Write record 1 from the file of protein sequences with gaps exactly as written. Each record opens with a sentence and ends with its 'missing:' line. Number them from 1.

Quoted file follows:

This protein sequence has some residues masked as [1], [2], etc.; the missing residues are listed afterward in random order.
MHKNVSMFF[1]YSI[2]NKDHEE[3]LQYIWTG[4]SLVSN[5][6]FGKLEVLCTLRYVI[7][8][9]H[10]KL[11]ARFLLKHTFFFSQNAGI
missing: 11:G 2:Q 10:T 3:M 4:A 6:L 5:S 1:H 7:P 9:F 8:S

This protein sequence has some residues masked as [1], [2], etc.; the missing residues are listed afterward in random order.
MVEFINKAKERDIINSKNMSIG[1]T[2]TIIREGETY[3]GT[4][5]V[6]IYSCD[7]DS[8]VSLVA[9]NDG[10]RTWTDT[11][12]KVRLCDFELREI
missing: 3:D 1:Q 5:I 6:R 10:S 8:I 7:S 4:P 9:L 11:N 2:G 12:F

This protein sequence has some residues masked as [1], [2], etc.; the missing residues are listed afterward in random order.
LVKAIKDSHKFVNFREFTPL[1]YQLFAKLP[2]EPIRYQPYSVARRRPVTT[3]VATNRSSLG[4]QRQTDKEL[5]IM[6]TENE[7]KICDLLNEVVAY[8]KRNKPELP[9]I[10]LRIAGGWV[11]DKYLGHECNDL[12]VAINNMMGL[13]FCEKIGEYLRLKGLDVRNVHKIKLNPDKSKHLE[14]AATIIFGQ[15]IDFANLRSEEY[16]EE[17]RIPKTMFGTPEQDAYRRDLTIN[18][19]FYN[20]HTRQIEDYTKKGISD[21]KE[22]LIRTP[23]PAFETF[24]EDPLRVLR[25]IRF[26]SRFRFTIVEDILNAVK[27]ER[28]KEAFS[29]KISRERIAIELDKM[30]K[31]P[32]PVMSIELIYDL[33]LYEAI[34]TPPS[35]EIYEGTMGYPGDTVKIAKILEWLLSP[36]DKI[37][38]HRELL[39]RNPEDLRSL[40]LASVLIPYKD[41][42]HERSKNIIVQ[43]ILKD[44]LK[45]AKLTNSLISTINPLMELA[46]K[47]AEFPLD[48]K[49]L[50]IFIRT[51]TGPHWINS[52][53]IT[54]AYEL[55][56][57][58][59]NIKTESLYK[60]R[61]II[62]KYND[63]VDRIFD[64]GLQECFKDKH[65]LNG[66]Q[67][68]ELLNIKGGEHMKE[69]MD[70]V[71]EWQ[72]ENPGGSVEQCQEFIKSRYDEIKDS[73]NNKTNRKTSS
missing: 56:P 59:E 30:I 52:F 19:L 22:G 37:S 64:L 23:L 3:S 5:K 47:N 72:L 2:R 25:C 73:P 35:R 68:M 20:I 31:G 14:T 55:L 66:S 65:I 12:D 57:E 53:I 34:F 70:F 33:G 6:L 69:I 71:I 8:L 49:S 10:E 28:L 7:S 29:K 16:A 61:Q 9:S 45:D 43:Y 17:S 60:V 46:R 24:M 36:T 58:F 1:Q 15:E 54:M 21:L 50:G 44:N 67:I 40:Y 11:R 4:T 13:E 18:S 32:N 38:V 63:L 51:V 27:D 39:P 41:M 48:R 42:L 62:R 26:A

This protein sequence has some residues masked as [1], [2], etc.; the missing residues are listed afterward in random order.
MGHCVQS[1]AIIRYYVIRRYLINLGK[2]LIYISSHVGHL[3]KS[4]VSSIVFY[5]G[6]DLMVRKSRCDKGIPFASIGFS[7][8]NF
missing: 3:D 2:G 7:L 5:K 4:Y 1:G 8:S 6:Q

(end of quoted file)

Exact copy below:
This protein sequence has some residues masked as [1], [2], etc.; the missing residues are listed afterward in random order.
MHKNVSMFF[1]YSI[2]NKDHEE[3]LQYIWTG[4]SLVSN[5][6]FGKLEVLCTLRYVI[7][8][9]H[10]KL[11]ARFLLKHTFFFSQNAGI
missing: 11:G 2:Q 10:T 3:M 4:A 6:L 5:S 1:H 7:P 9:F 8:S